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pose for which this abridgment of the whole work has been prepared. The book, he says, “is more particularly intended for the use of academical students; and is offered to them as a guide or assistant, at that impor. tant stage of their progress when, the usual course of discipline being completed, an inquisitive mind is naturally led to review its past attainments, and to form plans for its future improvement. In the prosecution of this design, I have not aimed at the establishment of new theories; far less have I aspired to the invention of and new organ for the discovery of truth. My principal object is to aid my readers in unlearning the scholastic errors which, in a greater or less degree, still maintain their ground in our most celebrated seats of learning; and by subjecting to free, but I trust, not skeptical discussion, the more enlightened though discordant systems of modern logicians, to accustom the understanding to the unfettered exercise of its native capacities. That several of the views opened in the following pages appear to myself original, and of some importance, I will not deny; but the reception these may meet with, I shall regard as a matter of comparative indifference, if my labors be found useful in training the mind to those habits of reflection on its own operations, which may enable it to superadd to the instructions of the schools, that higher education which no schools can bestow."
While these sheets were passing through the press, the second volume of Sir William Hamilton's very handsome edition of " The Collected Works of Dugald Stewart” was received in this country. It contains the first volume of “ Elements of the Philosophy of the Human Mind,” corresponding to the first seven chapters of the present work. I have examined it with care, in the hope of finding some new matter which might be added to this volume. But this hope was disappointed. The additions are insignificant in extent and importance; they wouid not fill a page, and consist merely of some additional references and brief citations from other authors. Indeed, Sir William Hamilton says in the Preface," there has been nothing added by me, in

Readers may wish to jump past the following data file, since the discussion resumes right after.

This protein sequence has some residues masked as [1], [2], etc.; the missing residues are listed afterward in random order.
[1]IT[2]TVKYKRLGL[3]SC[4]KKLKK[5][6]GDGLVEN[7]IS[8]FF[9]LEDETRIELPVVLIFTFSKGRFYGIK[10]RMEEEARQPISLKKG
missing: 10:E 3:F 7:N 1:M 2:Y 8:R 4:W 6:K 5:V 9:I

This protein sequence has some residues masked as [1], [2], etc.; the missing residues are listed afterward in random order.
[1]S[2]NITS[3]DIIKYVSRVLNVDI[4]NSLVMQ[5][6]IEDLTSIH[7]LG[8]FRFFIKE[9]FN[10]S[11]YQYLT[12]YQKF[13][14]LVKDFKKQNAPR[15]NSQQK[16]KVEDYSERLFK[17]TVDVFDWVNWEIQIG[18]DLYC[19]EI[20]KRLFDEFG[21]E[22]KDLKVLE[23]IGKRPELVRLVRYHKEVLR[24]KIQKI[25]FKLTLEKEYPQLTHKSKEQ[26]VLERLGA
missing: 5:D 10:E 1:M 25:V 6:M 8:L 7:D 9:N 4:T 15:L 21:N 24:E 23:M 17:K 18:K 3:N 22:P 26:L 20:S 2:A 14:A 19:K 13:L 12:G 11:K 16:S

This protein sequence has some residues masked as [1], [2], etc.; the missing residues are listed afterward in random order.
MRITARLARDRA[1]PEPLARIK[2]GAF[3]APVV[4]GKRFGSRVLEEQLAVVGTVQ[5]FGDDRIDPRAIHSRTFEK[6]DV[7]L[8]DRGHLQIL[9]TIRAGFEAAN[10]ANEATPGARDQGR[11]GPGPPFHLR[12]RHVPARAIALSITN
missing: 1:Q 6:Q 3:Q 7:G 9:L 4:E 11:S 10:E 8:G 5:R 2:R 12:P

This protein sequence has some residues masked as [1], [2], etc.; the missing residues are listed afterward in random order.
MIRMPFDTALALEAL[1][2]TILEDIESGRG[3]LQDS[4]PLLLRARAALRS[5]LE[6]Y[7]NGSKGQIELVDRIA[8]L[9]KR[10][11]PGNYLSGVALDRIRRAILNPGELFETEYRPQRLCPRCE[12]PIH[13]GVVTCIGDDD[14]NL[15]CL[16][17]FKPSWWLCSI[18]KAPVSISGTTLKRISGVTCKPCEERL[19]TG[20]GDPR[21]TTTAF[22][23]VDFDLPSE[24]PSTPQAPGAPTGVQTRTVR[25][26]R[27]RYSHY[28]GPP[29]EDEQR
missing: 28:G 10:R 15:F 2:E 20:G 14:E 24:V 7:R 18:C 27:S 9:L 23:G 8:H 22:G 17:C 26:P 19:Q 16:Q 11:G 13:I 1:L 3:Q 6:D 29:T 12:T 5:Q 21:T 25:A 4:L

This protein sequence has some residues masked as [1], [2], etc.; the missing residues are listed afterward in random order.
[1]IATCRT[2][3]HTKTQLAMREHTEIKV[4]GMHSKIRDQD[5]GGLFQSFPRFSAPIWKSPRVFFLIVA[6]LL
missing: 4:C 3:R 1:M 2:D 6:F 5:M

the view of vindicating, of supplementing or confirming, of qualifying or criticising, Mr. Stewart's doctrines." He also remarks, that though the volume was often reprinted during the author's lifetime, after the second edition in 1802, "no alteration or amplification, - none certainly of any consequence, has been hitherto incorporated” with it. Some “intended additions were indeed supplied,” when the third volume was published, in 1827; and he observes that “these have only now been entered in their proper places." Of course, he here refers only to editions published in Great Britain ; as these additions were “ entered in their proper places in an American edition published several years ago, from which the present volume was printed. As the Preface states that Mr. Stewart was not satisfied with the translations of quotations not in English, which were made for the Boston edition of 1821, it is proper to add, that these quotations have been translated anew for this volume. They are not translated at all in Sir William Hamilton's edition.
CAMBRIDGE, September 25, 1854.